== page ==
Long march for Chinese corporate bonds to woo foreign investors

A record number of corporate defaults has improved risk pricing in China's bond market. But Chinese corporate bonds still have some way to go to attract foreign investment.
China's onshore bond market is the third biggest in the world
China's onshore bond market is the third biggest in the world

The record number of corporate defaults in China has improved risk pricing in the world’s third largest bond market. Despite this, Chinese corporate bonds have a long way to go to attract foreign investment.

“This year, there is a very obvious improvement in risk pricing in the risk premium in the onshore and offshore markets of Chinese issuers,” said Iris Pang, greater China economist of ING Bank.

“In the past, the credit spread between low quality corporate credit compared with moderate credit risk was very low in the Chinese onshore market. Now it has widened, which reflects a higher premium. The improvement is quite substantial,” Pang said.

On December 10 for instance, the yield for 3-month AAA rated Chinese corporate bonds was 3.14%, compared to a 3-month A rating of 9.49%, according to state-owned securities depositary China Central Depositary & Clearing (CCDC). In comparison, on March 16, the yield for 3-month AAA rated Chinese corporate bonds was 4.78%, while that of 3-month A rated bonds was 9.57%. This means that the spread between AAA paper and A rated paper had widened 156 basis points between March and December.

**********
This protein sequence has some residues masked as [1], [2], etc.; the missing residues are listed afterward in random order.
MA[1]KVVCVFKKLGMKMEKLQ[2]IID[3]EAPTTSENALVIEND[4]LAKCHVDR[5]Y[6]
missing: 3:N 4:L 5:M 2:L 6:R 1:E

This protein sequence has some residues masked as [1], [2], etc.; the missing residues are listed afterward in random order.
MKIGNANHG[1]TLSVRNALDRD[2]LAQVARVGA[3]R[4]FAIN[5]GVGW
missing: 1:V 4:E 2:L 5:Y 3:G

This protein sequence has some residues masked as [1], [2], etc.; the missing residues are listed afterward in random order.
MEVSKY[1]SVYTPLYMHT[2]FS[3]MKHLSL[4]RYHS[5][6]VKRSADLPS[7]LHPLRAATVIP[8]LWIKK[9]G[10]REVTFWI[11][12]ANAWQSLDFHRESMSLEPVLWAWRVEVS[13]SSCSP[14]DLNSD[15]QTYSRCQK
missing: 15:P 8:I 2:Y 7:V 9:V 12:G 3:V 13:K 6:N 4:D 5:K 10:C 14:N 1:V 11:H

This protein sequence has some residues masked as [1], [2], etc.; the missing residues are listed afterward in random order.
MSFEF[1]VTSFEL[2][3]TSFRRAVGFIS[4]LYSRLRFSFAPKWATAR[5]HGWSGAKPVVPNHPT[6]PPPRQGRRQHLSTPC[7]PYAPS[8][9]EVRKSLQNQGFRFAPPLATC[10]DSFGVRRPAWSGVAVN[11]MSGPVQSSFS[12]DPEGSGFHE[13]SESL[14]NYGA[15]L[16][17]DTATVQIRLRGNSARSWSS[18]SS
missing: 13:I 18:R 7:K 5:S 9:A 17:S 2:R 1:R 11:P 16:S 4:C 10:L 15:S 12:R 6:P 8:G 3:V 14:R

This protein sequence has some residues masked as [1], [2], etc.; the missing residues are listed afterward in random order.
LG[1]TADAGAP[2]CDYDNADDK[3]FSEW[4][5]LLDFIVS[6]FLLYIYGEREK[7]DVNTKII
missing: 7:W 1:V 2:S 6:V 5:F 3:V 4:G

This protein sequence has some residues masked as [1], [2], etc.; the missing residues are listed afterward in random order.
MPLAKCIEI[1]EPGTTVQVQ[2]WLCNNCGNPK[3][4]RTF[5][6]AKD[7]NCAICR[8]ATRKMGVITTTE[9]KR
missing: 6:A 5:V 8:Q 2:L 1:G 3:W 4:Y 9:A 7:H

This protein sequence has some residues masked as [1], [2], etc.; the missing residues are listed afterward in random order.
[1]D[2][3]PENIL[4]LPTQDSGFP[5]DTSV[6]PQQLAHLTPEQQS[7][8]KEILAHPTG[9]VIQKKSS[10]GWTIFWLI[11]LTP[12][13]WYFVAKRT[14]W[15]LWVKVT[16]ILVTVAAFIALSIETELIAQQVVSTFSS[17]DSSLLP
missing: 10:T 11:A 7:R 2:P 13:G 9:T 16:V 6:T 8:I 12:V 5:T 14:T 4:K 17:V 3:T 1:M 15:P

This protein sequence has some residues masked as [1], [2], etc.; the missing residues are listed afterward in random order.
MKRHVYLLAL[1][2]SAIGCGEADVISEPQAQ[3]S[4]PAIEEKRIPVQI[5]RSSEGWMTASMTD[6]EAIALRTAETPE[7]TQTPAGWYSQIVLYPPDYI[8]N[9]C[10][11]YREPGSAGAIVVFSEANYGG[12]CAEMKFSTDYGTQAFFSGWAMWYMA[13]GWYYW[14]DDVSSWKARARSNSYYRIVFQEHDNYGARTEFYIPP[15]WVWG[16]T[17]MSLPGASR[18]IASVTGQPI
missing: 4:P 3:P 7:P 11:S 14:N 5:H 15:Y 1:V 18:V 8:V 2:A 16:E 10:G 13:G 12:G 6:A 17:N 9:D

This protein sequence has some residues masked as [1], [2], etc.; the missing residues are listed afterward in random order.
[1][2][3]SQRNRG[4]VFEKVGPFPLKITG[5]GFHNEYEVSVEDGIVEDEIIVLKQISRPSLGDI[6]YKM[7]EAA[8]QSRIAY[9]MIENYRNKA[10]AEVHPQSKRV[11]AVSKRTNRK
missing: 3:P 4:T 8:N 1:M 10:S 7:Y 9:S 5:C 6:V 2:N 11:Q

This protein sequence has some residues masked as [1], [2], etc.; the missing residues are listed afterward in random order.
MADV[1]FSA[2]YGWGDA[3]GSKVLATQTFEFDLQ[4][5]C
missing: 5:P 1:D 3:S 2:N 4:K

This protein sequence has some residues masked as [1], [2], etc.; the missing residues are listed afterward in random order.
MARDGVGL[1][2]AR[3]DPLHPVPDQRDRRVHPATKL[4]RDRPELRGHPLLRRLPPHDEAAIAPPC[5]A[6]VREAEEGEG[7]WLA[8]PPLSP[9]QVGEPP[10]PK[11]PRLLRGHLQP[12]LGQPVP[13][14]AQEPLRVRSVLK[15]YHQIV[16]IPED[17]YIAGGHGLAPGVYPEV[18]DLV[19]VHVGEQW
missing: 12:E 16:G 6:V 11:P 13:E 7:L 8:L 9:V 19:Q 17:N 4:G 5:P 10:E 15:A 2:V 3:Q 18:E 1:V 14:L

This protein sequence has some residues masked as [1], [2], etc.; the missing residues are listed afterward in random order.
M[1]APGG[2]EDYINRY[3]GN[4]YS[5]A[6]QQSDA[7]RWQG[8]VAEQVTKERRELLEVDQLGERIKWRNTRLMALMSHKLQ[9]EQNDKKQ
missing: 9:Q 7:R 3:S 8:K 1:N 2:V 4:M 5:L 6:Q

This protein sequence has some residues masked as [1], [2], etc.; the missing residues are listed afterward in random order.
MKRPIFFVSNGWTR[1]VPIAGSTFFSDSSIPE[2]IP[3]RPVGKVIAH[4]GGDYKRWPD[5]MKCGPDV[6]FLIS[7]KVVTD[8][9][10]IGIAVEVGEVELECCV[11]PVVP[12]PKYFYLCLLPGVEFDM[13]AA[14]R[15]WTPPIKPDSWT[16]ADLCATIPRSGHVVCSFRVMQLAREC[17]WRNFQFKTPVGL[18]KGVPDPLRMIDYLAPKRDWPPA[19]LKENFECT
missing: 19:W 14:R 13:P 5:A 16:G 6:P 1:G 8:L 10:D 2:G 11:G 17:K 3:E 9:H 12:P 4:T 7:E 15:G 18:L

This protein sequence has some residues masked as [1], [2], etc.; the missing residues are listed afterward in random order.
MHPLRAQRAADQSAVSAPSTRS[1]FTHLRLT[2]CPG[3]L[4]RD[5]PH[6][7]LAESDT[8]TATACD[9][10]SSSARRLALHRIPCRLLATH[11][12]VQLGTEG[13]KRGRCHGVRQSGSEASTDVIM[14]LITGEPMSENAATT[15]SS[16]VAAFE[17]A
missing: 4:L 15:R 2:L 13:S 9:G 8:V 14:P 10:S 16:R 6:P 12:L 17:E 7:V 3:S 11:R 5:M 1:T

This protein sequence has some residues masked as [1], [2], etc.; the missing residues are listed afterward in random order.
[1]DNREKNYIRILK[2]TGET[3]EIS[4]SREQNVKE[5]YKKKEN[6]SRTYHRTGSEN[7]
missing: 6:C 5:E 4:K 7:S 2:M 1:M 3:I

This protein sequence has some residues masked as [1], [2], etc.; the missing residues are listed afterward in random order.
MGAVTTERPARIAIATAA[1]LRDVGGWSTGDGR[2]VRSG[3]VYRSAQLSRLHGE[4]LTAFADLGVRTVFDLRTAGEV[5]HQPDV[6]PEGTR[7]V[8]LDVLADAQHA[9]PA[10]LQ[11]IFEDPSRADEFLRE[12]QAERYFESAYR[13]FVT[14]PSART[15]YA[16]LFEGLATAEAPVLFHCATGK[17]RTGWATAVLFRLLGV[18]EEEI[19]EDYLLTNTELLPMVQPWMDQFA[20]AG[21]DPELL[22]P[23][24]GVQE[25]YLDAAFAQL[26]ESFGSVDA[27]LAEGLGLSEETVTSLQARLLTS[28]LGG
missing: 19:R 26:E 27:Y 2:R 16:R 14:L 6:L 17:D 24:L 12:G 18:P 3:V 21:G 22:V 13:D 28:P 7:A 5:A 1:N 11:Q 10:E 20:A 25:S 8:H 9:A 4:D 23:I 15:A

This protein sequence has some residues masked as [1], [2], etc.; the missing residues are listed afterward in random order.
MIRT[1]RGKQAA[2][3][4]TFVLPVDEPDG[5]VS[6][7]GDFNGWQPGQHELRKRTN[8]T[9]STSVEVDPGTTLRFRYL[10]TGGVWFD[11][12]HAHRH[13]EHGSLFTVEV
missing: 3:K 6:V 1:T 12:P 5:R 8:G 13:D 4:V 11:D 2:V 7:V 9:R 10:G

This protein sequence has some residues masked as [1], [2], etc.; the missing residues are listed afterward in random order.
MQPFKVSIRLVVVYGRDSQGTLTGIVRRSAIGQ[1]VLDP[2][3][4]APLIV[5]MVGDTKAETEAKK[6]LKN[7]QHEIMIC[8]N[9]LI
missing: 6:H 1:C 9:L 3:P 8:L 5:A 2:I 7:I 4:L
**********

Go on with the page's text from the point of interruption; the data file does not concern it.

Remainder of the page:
The widening credit spread in Chinese onshore corporate bonds will provide more trading opportunities for investors and attract more investment. On the other hand, investment sentiment in corporate bonds may be dampened by the corporate default cases.”

“I think that foreign investment will continue to focus on treasury and policy bank bonds. They may also be interested in bonds issued by large SOEs [state-owned enterprise] that are considered low risk,” said Ivan Chung, head of greater China credit research and analysis at Moody’s.

In November, more than 90% of foreign investment’ in Chinese bonds was concentrated in policy bonds, negotiated certificates of deposit and treasury bonds, according to Bond Connect, a platform that enables international investors to use Hong Kong to trade bonds in mainland China.